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The NBA's protest process: How it works

Mavs hope for favorable outcome in Feb. 22 dispute, but history shows odds are slim

Considering the technology and the many ways the NBA has these days to get things right — video reviews, the Replay Center in Secaucus, N.J., last-2-minute reports and now the coach’s challenge — it seems wholly unnecessary and even a little quaint that the league still has an official protest process.

The process of protesting the outcome of an NBA game based on an incorrect ruling or misapplication of the rules does offer a final court of appeal for an especially aggrieved team.

Not a cheap one, mind you, nor anything that guarantees satisfaction. But it’s there, and every so often teams avail themselves of the process.

The Dallas Mavericks are the latest, awaiting a ruling on the protest they filed after their 111-107 road loss to the Hawks on Feb. 22. The Mavericks took issue with an incorrect goaltending call on Dorian Finney-Smith, who blocked Atlanta guard Trae Young’s drive to the basket.

A referee’s whistle blew, the ball caromed to the Hawks’ John Collins, who immediately scored. When the play was reviewed, the goaltending call was reversed — yet Collins’ put-back was counted. After the whistle.

What Dallas wanted was a jump ball with 9.7 seconds left and the score still at 109-107. What it got was a four-point gap and too little time to close it, followed by crew chief Rodney Mott’s explanation of an “inadvertent whistle.” Followed by an epic Twitter rant by Dallas owner Mark Cuban.

The amount of Cuban’s expected fine likely will be announced with or soon after the verdict on Dallas’ protest. If upheld, the teams — who aren’t scheduled to meet again this season — would need to figure a time for the Mavericks to return to Atlanta to play those final few seconds. (Cuban recently told The Dallas Morning News that he’d pass on the do-over if the game’s outcome didn’t affect his team’s playoff positioning.)

Theirs is the second protest this season, the eighth since 2010 and the 13th this century. Overall, based on the league’s best available records, there have been 44 previous game protests — with only six upheld. Just one, a Miami beef over a statistician’s error toting up Shaquille O’Neal’s fouls in a January 2008 game, has been won since 1982-83. (The Heat won the protest but lost the replay anyway.)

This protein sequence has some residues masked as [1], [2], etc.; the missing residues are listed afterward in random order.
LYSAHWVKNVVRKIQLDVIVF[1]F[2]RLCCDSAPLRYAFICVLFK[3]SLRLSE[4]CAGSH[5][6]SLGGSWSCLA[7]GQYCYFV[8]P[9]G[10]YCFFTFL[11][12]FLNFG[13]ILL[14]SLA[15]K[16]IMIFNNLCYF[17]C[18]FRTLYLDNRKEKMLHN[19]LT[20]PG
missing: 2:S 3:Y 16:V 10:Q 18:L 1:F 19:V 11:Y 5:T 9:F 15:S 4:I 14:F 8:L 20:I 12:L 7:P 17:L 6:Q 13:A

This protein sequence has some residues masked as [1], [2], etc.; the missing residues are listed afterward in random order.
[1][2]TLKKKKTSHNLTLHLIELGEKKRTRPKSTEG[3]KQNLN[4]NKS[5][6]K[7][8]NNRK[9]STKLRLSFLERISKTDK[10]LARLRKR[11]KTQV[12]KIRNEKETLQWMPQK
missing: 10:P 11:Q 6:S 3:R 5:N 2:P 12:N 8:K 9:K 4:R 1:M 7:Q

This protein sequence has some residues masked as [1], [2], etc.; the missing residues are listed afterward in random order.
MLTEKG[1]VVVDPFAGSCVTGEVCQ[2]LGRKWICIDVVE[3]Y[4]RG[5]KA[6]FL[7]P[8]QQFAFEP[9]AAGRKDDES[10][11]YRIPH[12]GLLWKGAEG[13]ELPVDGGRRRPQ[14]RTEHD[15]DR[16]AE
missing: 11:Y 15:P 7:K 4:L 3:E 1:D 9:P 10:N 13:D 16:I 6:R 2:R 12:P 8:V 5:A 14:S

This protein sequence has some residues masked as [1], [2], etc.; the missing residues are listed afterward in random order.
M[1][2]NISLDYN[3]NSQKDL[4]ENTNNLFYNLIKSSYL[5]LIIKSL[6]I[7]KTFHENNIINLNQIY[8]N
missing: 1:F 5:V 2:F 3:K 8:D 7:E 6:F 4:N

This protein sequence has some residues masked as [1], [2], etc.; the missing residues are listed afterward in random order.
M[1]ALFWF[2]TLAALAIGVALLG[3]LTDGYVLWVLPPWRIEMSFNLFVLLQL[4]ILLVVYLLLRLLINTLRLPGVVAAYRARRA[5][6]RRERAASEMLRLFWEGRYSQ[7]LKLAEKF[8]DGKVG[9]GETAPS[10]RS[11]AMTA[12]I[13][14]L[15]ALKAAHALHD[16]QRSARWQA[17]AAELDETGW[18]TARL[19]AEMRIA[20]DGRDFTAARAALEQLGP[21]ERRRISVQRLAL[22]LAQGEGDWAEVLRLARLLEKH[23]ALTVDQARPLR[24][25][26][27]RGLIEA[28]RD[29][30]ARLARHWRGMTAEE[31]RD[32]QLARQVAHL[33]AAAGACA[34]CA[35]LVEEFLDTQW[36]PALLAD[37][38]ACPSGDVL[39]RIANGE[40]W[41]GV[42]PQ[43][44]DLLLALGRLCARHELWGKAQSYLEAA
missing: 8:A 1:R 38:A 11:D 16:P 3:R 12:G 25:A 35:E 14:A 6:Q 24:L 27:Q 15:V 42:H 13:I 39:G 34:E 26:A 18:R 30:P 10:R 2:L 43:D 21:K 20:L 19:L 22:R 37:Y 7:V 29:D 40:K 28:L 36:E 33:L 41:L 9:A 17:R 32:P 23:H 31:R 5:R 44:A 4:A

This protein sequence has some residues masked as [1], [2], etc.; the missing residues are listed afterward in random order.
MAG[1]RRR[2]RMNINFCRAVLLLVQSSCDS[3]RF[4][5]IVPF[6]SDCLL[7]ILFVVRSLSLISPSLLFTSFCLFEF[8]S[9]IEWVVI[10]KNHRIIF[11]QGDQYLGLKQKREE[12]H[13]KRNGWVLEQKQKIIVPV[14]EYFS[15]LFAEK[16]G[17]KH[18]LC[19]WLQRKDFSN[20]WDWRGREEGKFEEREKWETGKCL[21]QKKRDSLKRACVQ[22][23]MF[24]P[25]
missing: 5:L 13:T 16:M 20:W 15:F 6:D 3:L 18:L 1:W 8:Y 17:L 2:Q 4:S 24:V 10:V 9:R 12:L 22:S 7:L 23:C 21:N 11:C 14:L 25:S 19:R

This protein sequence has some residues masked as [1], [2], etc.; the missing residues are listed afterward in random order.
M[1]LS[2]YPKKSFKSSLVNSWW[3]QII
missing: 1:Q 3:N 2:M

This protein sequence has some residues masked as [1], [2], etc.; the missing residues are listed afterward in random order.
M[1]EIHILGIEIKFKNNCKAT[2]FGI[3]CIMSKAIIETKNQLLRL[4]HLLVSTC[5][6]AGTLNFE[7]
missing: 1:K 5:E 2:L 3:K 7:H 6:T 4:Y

So how’s it looking for the Mavs on this one? John Hollinger of The Athletic, who formerly worked in the Memphis Grizzlies’ front office, wrote: “You’ve got better odds of seeing Boban Marjanovic on a mount in the Kentucky Derby than you do of seeing the Mavs’ protest upheld.”

The high bar for successfully protesting the outcome of a game — and the resulting low success rate (13.6%, six of 44) — is by design, reflecting the NBA’s views on referee performance. It distinguishes between human error and judgment vs. misinterpretation of rules, and tilts toward the integrity of its product in arenas.

Just how rare it is for a protest to be upheld was made clear in longtime commissioner David Stern’s email response to USA Today back in 2014, not long after he had stepped down from his post. He wrote: “Given the high standard of proof that a team must meet to have a protest sustained, I think our teams just decided that filing a likely losing protest was not a good use of time and resources.”

A protest process has been in place essentially since the league’s inception. The first one came from the Indianapolis Olympians in February 1952, when they complained that a game official was incompetent. No surprise, it was denied.

Here is the passage on protests that appears both in the official NBA rule book and in the league’s Constitution:

In order to protest against or appeal from the result of a game, notice thereof must be given to the Commissioner within forty-eight (48) hours after the conclusion of said game, by e-mail or fax, stating therein the grounds for such protest. No protest may be filed in connection with any game played during the regular season after midnight of the day of the last game of the regular schedule. A protest in connection with a playoff game must be filed not later than midnight of the day of the game protested.

A game may be protested only by a Governor, Alternate Governor or Head Coach. The right of protest shall inure not only to the immediately allegedly aggrieved contestants, but to any other member who can show an interest in the grounds of protest and the results that might be attained if the protest were allowed.

Each e-mail or fax of protest shall be immediately confirmed by letter and no protest shall be valid unless the letter of confirmation is accompanied by a check in the sum of $10,000 payable to the Association. If the member filing the protest prevails, the $10,000 is to be refunded. If the member does not prevail, the $10,000 is to be forfeited and retained in the Association treasury.